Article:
Girault de Prangey's travels in Upper Egypt lasted three months and extended as far as the island of Philae, on the frontier between Upper Egypt and Lower Nubia, at the beginning of the first cataract of the Nile. This represented a journey of over six hundred miles along the Nile from the Mediterranean. The island was the centre of the cult of the goddess Isis, to whom the majority of buildings were dedicated. This daguerreotype shows the Kiosk of Trajan, which was believed to to house the sacred barque of the Goddess Isis, when arriving or departing from the island for religious ceremonies.
Girault de Prangey's travels to Philae were well before the Aswan Dam was built in the 1890s, and when the temples were still partially flooded every year. After the completion of the dam the Kiosk was the only monument visible when the island was immersed. The frequent immersion of the structures in water caused considerable damage and after the completion, in 1970, of the new High Dam upstream, a decision was made to remove them to higher ground on the nearby island of Agilkia, where they are now.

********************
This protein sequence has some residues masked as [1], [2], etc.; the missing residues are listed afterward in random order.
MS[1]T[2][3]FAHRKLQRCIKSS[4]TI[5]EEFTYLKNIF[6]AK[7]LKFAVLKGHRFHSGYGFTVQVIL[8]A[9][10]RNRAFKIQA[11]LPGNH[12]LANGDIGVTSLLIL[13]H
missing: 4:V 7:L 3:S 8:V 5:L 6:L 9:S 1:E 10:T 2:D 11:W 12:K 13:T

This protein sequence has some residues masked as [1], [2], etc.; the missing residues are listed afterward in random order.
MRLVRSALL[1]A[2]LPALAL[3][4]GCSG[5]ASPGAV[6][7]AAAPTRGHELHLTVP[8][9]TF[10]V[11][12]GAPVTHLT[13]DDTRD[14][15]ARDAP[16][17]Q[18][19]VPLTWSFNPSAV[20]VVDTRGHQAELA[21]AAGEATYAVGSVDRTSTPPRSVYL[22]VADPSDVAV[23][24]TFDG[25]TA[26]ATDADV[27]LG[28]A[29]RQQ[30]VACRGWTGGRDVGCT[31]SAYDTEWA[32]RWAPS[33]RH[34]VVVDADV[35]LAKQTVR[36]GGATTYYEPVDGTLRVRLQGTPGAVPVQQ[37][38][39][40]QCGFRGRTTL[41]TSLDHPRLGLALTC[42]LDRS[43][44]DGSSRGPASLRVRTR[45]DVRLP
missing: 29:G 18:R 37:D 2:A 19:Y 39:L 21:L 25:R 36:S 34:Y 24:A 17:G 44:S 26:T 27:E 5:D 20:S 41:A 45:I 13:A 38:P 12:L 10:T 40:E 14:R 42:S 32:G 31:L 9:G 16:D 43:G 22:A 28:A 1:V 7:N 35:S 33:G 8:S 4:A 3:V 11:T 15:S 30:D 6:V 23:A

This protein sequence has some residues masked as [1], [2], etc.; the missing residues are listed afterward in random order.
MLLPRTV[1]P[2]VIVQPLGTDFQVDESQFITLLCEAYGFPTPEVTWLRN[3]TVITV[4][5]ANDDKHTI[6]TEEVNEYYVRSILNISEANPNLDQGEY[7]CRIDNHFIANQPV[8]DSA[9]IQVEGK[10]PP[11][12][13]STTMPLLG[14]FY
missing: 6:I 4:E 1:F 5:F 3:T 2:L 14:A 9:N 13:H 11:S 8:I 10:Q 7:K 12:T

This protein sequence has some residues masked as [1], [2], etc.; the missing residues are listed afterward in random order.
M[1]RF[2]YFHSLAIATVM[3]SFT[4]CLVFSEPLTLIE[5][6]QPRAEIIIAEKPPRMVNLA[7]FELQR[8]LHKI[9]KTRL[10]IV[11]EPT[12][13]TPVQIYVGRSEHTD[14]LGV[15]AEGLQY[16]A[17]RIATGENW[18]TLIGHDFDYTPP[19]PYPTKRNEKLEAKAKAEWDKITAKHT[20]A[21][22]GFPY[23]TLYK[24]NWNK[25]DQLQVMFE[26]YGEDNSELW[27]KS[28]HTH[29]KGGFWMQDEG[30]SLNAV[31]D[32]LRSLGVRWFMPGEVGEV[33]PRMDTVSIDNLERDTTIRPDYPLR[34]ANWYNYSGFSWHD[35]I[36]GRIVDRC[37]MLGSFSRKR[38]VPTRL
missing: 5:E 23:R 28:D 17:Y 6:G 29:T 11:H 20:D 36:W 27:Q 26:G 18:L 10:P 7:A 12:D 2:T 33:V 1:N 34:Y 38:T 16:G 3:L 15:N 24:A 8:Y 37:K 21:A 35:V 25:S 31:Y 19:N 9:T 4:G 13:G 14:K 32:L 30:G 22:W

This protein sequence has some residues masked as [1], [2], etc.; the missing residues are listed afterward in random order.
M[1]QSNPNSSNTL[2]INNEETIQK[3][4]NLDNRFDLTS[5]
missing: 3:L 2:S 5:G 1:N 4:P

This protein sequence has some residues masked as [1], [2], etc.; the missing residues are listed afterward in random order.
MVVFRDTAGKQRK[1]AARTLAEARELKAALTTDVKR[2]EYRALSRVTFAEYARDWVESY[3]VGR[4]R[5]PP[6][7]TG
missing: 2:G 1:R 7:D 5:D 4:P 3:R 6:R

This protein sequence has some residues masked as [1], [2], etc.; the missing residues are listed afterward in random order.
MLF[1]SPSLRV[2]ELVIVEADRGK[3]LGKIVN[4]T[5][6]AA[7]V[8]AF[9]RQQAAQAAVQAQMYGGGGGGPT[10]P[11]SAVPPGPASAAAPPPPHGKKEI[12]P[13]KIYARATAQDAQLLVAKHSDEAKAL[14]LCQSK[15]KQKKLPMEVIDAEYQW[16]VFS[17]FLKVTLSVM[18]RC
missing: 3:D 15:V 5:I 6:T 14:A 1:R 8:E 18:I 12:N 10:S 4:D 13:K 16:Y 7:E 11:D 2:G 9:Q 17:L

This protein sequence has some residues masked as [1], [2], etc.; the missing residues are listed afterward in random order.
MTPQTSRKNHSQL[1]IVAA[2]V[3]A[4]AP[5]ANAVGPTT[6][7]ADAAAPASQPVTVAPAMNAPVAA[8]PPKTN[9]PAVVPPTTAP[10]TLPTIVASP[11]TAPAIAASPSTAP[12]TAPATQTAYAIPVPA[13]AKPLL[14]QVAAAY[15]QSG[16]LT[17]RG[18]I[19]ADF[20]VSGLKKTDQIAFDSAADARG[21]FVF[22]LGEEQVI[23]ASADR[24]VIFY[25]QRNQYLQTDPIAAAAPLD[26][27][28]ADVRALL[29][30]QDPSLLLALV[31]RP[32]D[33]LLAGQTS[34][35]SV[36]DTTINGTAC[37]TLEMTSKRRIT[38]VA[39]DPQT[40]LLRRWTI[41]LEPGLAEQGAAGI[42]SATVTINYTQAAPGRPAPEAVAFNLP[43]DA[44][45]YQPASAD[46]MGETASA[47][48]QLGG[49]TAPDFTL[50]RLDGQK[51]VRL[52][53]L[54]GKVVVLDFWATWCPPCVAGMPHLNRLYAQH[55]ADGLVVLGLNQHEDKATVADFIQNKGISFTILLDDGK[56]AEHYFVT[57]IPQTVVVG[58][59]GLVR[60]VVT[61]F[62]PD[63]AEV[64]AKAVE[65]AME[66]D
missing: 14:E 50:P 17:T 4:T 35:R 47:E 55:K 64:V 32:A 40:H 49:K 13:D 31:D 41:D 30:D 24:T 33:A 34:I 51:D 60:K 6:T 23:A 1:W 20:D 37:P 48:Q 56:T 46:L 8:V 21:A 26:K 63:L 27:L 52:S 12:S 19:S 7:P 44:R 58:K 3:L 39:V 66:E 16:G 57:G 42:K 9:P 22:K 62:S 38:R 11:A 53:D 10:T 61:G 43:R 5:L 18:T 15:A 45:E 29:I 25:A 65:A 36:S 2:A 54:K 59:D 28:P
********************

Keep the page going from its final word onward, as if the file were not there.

Nine views from Philae survive in the photographer's archive, each in a similar small format. There are three other variant views of the Kiosk of Trajan, each framed horizontally, and taken from a more distant viewpoint.